Lee Roueche, S. Africa.9
We went to see traditional Afrikaners folk dancing called volkspele.
It is a combination of line dancing, waltzing, and polka dancing in a large circle. We got to dance too, which was a lot of fun. Your partner constantly changes and the dances are short and quick. Most of the songs were sung in Afrikaans because it's a celebration of Afrikaner identity, but the tradition is only around a hundred years old.
The women wear prairie-like dresses with a single color pattern and the men wear a vest embroidered with flowers. After the dancing they served about 6 different kinds of pudding which were delicious.
Meaghan and I got to hang out with a music student from the university, Yolande.
Yolande took us to a quaint little open air coffee shop called "Get Together" which I really liked.
In South Africa when you order filter coffee you get a choice of hot or cold milk to go with it. Very civilized.
In the evening Yolande and her friend took us to a bar on Second Avenue (which is where all of the college bars are). It was a lot of fun to be out and about at night because we have been pretty antisocial with the college kids here since we work and have evening research activities.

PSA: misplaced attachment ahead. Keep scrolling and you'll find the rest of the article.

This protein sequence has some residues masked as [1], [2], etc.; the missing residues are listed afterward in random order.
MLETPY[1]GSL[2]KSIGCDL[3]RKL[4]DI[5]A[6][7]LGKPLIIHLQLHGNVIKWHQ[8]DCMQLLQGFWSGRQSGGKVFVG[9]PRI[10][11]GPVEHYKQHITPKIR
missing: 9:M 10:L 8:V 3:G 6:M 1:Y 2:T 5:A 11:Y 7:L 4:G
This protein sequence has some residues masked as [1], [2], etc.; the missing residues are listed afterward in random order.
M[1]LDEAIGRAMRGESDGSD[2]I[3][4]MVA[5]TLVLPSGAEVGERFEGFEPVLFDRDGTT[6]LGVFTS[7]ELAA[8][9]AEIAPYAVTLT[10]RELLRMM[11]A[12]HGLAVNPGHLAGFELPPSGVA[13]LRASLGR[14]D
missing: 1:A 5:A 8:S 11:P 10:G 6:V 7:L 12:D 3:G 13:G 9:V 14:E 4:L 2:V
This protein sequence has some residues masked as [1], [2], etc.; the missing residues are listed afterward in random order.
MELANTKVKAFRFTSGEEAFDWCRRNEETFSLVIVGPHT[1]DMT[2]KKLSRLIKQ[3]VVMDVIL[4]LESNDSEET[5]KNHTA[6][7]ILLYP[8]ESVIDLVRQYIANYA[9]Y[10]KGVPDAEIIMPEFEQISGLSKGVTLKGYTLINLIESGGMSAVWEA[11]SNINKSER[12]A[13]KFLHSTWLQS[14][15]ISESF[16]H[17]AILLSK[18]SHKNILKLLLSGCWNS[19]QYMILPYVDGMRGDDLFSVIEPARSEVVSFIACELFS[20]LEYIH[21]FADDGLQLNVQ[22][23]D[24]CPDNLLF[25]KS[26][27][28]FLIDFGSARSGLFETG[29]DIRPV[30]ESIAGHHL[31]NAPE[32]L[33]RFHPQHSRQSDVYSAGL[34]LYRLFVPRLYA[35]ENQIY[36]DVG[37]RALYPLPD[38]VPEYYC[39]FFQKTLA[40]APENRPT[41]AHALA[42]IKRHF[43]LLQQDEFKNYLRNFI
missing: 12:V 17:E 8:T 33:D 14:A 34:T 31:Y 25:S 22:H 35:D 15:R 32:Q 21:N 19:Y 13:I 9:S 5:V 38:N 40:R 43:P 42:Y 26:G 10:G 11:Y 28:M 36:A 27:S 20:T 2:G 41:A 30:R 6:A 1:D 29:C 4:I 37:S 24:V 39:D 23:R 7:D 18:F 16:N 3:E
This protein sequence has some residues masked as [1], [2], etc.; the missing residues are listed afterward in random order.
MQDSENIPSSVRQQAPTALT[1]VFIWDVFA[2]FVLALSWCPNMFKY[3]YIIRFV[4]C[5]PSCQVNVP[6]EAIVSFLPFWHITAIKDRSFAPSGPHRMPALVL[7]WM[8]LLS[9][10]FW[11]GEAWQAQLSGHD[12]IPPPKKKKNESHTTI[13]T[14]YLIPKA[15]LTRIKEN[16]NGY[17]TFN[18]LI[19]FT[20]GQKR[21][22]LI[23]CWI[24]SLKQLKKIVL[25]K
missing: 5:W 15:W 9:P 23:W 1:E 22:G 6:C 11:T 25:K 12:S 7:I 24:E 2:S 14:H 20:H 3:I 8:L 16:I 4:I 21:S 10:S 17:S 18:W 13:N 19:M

In the morning we went to the Bloemfontein Zoo with Wout and Niels. A lot of the animals were missing limbs. There was a huge leopard without a back leg, but he wouldn't pose for a picture.
I hope that we will see the same animals and more-in the wild-on our safari to Kruger National Park this weekend!
The international office hosted a braai for all the international students and some students from UFS who had recently studied in the US on Saturday night. The girl beside Meaghan is Pashy and she was at Appalachian for two weeks in the beginning of October.
They spit braai-ed a whole lamb for us.
I enjoyed the vegetables.
It was the night before Halloween, so Meaghan and I wore witch hats to the party.